May 19, 2020, 1:53 PM
As Gambian youth continue to pursue entrepreneurship for the creation of the needed jobs, the Tekii Fii Grant provided by the European Union (EU) through the Youth Empowerment Project (YEP), is creating that enabling environment for such industrious young Gambians with the provision of the much-needed funds, for them to either start new businesses or support their existing establishments.
The grant helped Buba Sabally established a company to ease unemployment and alleviate the already existing financial difficulties faced by his people.
Sabally stated that his provide strong and beautiful shoes for ladies and gentlemen at reasonable prices available on retail and wholesale, Sabally opined, “I think that makes our business very unique.
As he explained, the desire to venture into such business started way back in high school, having been brought up by his grandmother who encouraged him into skills learning apart from formal education.
He said his “shoemaker boss” left the shop the year he finished high school in 2016 and that is how the shop was handed over to him by his former boss with no funds to start his own business. But he decided to borrow D4, 000 from a good friend to commence the shoemaking business in their neighborhood in Abuko, he recounted to this medium.
“It was very hard in the beginning because I was having lesser materials to run the business; but Alhamdulillah, it is getting better as the business continues,” Sabally added.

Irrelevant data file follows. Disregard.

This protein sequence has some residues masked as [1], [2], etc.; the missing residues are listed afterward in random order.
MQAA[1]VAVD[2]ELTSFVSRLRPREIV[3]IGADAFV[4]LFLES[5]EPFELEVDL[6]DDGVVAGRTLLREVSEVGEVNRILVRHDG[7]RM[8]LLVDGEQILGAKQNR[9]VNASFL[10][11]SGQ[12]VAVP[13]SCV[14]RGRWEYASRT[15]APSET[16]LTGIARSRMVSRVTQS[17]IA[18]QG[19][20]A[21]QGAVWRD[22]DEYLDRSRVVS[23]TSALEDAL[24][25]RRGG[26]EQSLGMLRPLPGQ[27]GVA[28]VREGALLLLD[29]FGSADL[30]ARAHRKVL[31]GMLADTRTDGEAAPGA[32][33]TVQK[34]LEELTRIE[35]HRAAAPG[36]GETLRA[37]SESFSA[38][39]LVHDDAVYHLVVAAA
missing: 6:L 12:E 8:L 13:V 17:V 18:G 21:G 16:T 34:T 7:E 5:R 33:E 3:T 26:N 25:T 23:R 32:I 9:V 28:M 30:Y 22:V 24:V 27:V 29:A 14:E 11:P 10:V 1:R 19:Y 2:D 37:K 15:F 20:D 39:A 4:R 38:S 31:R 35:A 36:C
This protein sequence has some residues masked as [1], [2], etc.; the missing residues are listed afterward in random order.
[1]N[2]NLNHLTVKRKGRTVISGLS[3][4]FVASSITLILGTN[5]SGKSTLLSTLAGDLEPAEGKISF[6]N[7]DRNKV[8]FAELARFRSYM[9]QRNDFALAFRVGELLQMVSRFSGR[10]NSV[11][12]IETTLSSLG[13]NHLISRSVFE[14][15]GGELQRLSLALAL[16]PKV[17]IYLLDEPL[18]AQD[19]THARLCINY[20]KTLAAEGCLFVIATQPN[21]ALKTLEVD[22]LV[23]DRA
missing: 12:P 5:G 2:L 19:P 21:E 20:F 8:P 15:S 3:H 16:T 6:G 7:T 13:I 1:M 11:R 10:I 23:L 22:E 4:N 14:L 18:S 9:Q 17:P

The Abuko “footwear maker” went on to acknowledge that his business is progressing one hundred percent (100%) successfully, thanks to the Tekki Fii Grant.
Notwithstanding the process made, he indicated the need for more assistance to enable him expand his entrepreneurial venture into areas.
The Tekki Fii-(meaning make it here) - Grant is an EU-funded project in the Gambia, and in several sub-Saharan African countries, to financially help youth of the continent get gainful employments by encouraging entrepreneurship on the continent, so as to deter potential migrants from these countries leaving for Europe where irregular migration, mainly from third world countries, is already a “neck-choking phenomenon” for the European authorities.
Sabally underscored the importance of the Tekki Fii Grant, while praying for the providers of such an all-vital financial aid in improving the lives of youth in the Gambia through the various interventions.
He couldn’t conclude the interview without pinpointing the indispensable role of the media in exposing Gambian entrepreneurs to the outside world.
Young people form the majority of Gambian migrants taking the irregular route to Europe by crossing the Mediterranean Sea.